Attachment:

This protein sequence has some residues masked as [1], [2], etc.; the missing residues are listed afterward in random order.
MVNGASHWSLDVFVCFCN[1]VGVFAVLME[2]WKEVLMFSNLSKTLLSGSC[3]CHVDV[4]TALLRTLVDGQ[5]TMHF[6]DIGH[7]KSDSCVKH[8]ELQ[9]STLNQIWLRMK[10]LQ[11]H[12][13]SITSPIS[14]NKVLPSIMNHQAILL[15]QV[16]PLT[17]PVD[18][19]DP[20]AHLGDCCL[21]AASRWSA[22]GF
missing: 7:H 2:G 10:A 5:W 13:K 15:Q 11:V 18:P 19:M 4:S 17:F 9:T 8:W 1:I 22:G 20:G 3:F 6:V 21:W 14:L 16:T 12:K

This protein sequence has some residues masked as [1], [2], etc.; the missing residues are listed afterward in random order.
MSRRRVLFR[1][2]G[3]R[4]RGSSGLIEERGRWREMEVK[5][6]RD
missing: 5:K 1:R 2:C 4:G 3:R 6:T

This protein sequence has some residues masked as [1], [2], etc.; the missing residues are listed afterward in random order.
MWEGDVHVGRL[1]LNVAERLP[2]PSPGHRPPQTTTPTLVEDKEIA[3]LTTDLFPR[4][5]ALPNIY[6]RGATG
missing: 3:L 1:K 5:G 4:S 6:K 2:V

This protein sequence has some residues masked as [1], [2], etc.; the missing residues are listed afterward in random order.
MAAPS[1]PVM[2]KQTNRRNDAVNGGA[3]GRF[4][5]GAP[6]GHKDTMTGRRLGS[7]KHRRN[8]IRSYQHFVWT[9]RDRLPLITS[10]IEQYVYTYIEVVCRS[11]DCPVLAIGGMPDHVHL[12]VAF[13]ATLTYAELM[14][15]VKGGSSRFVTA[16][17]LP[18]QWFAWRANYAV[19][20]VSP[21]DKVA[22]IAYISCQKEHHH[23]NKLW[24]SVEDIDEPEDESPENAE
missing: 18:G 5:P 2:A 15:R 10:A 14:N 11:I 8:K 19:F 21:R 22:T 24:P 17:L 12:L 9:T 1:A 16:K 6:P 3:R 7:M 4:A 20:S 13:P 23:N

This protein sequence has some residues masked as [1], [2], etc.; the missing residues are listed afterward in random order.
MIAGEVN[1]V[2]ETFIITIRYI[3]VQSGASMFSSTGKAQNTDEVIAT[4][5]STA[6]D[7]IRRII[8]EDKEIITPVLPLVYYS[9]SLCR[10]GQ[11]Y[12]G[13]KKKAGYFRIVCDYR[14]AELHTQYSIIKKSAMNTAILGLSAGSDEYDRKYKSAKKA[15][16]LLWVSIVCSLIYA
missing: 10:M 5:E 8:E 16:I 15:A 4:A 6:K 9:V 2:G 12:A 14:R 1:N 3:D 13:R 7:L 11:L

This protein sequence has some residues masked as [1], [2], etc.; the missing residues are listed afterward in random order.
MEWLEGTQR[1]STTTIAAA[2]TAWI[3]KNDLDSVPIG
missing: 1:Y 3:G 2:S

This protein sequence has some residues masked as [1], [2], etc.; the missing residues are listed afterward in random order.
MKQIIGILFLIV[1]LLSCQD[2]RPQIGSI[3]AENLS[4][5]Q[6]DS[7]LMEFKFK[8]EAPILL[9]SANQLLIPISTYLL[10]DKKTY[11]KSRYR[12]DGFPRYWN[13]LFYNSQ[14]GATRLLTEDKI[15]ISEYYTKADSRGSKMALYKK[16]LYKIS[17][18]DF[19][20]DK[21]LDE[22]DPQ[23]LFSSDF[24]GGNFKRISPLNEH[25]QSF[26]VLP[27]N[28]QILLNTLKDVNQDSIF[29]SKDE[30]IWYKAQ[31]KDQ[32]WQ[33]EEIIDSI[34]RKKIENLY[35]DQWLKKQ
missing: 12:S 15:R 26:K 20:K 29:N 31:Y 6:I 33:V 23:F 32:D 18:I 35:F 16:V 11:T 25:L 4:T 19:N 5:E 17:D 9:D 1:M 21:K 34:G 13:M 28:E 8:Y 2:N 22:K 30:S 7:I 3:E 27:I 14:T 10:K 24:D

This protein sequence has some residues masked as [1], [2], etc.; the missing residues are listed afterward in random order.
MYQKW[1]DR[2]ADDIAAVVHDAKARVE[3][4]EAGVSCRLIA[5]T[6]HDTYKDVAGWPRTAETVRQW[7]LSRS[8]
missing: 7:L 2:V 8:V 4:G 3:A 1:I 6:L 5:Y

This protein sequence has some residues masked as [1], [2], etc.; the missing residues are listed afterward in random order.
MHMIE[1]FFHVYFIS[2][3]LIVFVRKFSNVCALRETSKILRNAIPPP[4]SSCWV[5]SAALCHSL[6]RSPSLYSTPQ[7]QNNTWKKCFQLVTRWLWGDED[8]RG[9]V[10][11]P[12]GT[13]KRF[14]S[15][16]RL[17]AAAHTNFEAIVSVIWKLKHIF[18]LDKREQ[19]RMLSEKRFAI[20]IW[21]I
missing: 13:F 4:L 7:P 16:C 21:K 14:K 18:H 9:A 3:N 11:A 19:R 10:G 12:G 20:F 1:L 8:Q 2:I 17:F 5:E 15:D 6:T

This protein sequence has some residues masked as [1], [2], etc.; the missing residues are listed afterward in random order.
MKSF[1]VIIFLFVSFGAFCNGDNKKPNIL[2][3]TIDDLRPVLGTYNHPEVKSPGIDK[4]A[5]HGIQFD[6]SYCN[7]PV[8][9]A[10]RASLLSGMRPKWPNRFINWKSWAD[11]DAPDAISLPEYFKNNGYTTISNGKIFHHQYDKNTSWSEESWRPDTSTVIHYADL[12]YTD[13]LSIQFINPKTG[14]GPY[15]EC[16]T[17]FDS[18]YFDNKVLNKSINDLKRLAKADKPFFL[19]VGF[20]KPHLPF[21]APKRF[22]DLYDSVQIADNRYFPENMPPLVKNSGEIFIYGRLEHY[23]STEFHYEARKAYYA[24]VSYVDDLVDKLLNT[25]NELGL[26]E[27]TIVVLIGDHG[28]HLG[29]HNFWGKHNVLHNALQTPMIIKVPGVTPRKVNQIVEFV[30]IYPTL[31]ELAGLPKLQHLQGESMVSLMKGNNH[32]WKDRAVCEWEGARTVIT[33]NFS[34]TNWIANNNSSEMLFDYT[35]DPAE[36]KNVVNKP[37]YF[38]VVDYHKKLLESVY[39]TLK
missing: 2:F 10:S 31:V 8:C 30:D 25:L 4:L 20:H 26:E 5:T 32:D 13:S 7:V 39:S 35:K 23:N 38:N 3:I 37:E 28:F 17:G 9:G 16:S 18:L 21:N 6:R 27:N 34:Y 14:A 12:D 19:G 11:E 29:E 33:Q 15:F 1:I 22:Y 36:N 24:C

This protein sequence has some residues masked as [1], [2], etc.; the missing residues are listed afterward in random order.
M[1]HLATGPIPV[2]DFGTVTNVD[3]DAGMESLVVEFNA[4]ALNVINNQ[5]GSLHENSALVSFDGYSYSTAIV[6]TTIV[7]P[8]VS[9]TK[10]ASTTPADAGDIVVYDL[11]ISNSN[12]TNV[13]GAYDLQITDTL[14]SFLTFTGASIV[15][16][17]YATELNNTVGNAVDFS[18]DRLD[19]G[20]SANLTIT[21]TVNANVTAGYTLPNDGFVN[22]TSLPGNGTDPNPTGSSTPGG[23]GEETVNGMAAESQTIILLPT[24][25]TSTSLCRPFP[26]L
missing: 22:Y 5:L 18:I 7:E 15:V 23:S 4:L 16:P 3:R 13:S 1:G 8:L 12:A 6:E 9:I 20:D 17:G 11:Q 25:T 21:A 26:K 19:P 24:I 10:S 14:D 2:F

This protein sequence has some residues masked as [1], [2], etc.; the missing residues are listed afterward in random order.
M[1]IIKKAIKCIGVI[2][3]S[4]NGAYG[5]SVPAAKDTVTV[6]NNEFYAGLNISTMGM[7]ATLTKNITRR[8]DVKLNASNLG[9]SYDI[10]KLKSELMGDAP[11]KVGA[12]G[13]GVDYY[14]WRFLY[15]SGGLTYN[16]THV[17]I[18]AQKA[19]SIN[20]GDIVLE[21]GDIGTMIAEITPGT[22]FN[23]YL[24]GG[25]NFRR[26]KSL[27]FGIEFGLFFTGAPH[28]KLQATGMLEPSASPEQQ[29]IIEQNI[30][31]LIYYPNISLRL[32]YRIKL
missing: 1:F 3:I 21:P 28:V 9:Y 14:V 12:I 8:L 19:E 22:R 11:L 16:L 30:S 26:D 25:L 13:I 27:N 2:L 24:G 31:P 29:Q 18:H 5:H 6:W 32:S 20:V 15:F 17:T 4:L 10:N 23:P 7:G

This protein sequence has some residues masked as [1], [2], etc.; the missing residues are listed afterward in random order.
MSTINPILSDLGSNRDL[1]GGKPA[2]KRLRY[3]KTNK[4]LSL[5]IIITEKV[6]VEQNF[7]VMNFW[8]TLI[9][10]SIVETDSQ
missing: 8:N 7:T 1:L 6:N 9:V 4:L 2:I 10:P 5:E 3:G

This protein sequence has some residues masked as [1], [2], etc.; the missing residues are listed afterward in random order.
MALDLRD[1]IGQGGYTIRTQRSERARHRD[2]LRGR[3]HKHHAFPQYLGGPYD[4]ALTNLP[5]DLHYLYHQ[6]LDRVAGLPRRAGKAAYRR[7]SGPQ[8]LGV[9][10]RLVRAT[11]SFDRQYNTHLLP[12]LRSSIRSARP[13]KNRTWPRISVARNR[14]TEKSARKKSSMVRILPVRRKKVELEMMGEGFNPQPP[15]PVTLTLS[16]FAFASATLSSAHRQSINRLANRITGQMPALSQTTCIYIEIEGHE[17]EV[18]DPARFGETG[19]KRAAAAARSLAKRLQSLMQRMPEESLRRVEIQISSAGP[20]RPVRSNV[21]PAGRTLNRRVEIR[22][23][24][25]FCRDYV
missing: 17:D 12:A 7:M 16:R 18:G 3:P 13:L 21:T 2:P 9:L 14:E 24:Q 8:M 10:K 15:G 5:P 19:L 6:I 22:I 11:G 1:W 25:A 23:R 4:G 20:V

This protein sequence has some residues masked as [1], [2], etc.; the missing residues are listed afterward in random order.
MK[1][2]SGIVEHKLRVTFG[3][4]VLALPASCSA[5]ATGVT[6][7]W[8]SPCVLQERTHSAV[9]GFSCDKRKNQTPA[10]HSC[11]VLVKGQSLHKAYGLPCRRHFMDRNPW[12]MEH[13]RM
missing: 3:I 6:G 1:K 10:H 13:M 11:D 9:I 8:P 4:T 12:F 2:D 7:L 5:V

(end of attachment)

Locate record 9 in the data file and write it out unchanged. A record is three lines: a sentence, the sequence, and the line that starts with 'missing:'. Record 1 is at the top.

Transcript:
This protein sequence has some residues masked as [1], [2], etc.; the missing residues are listed afterward in random order.
MHMIE[1]FFHVYFIS[2][3]LIVFVRKFSNVCALRETSKILRNAIPPP[4]SSCWV[5]SAALCHSL[6]RSPSLYSTPQ[7]QNNTWKKCFQLVTRWLWGDED[8]RG[9]V[10][11]P[12]GT[13]KRF[14]S[15][16]RL[17]AAAHTNFEAIVSVIWKLKHIF[18]LDKREQ[19]RMLSEKRFAI[20]IW[21]I
missing: 13:F 4:L 7:P 16:C 21:K 14:K 18:H 9:A 3:N 11:A 19:R 10:G 12:G 20:F 1:L 8:Q 2:I 17:F 5:E 15:D 6:T